When I re-weighed my egg shell (after letting it dry for a few hours), it was down to 6 grams -- I think the membrane was holding a lot of moisture.  That 6 gm weight still includes the membrane tissue, so still a bit of an over-estimate of the shell weight.

My son was teasing me last night that my new "standard reference unit" for the amount of calcium in anything is going to be the cricket.  As in, food item z has about the same amount of calcium as x number of crickets.  For example, there are about 4 cricket's worth of calcium in a glass of milk.  And just like milk, apparently you can get your crickets chocolate-flavored these days

We can get approximate numbers for calcium content for most any of your feed ingredients by looking on the internet.  But before we crunch your whole feed, I really do think we should just do a simple comparison of the weight of the eggshells you are adding compared to the dry weight of your feed ingredients.  Chances are that will tell us that the added calcium is well under 1%, and is not going to change the dietary level of calcium in the feed ration significantly.

After that, if you would still like to calculate it out to the gnat's eyelash, we can charge onward.

Here is a nicely written article, in understandable language, which explains the issues that you mention:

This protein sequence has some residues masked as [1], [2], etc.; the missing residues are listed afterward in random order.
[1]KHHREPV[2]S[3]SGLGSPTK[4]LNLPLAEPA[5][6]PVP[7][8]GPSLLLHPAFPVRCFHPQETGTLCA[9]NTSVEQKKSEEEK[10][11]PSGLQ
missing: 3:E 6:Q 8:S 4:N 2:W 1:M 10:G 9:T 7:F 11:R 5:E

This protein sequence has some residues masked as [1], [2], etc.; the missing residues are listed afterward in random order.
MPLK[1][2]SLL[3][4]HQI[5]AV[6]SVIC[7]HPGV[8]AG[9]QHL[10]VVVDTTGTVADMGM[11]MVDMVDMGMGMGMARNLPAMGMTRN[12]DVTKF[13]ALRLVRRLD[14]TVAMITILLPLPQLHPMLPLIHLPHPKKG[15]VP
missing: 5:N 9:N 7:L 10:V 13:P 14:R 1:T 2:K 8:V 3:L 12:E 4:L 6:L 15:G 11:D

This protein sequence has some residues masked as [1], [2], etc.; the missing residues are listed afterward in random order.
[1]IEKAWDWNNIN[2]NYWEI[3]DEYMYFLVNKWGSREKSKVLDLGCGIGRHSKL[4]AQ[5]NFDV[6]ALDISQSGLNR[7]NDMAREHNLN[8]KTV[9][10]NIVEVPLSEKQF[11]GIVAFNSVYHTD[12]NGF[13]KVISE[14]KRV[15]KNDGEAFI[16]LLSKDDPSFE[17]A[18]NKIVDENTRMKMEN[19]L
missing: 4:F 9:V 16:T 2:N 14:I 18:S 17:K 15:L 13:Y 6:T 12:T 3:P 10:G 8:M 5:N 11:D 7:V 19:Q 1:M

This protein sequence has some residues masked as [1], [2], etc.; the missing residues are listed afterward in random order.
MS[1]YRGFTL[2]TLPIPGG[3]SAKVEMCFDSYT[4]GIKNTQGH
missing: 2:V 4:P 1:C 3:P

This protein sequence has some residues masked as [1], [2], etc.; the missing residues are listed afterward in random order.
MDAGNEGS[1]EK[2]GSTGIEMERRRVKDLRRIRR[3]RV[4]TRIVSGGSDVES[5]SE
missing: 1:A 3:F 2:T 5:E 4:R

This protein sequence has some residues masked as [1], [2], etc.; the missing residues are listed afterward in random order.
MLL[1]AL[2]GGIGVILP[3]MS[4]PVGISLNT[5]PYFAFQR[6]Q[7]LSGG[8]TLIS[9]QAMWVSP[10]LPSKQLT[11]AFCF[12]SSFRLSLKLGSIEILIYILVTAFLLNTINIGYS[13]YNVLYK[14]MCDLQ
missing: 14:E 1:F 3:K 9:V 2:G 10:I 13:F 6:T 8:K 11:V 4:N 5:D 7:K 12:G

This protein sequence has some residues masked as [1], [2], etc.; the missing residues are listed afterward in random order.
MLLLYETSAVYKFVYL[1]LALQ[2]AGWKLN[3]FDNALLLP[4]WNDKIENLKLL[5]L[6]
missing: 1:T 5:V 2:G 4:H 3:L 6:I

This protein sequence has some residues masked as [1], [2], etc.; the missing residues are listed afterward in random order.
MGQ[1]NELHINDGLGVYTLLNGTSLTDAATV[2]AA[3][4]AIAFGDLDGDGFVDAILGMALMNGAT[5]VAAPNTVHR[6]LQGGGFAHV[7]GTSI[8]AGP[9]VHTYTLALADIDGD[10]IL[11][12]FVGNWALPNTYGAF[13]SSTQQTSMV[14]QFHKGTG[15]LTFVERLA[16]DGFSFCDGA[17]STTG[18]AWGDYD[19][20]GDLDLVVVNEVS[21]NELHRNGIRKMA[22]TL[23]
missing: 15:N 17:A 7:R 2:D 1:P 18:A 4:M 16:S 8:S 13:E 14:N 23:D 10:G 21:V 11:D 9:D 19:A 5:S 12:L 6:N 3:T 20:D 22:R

http://nilesanimalhospital.com/files/2012/05/Calcium-Phosphorus-and-Vitamin-D3-Imbalances.pdf

Worth noting -- the oils in seeds and grains may bind calcium in the intestine, preventing it from being used in the body.  So that's something to read carefully and think about.

-- The Accidental Peahen
-- The Accidental Peahen
Quote:
Originally Posted by Garden Peas

When I re-weighed my egg shell (after letting it dry for a few hours), it was down to 6 grams -- I think the membrane was holding a lot of moisture.  That 6 gm weight still includes the membrane tissue, so still a bit of an over-estimate of the shell weight.

My son was teasing me last night that my new "standard reference unit" for the amount of calcium in anything is going to be the cricket.  As in, food item z has about the same amount of calcium as x number of crickets.  For example, there are about 4 cricket's worth of calcium in a glass of milk.  And just like milk, apparently you can get your crickets chocolate-flavored these days

We can get approximate numbers for calcium content for most any of your feed ingredients by looking on the internet.  But before we crunch your whole feed, I really do think we should just do a simple comparison of the weight of the eggshells you are adding compared to the dry weight of your feed ingredients.  Chances are that will tell us that the added calcium is well under 1%, and is not going to change the dietary level of calcium in the feed ration significantly.

After that, if you would still like to calculate it out to the gnat's eyelash, we can charge onward.

Here is a nicely written article, in understandable language, which explains the issues that you mention:

http://nilesanimalhospital.com/files/2012/05/Calcium-Phosphorus-and-Vitamin-D3-Imbalances.pdf

Worth noting -- the oils in seeds and grains may bind calcium in the intestine, preventing it from being used in the body.  So that's something to read carefully and think about.

Chocolate crickets are actually taste. Same with meat bird feed, laying hen feed, and mealworms. Yes I've tried all of the above and there not that bad. The mealworms and crickets you just have to not think about it and you'll be fine. Meat bird feed and laying hen feed is little dry, make sure you have water or something to wash it down, just saying.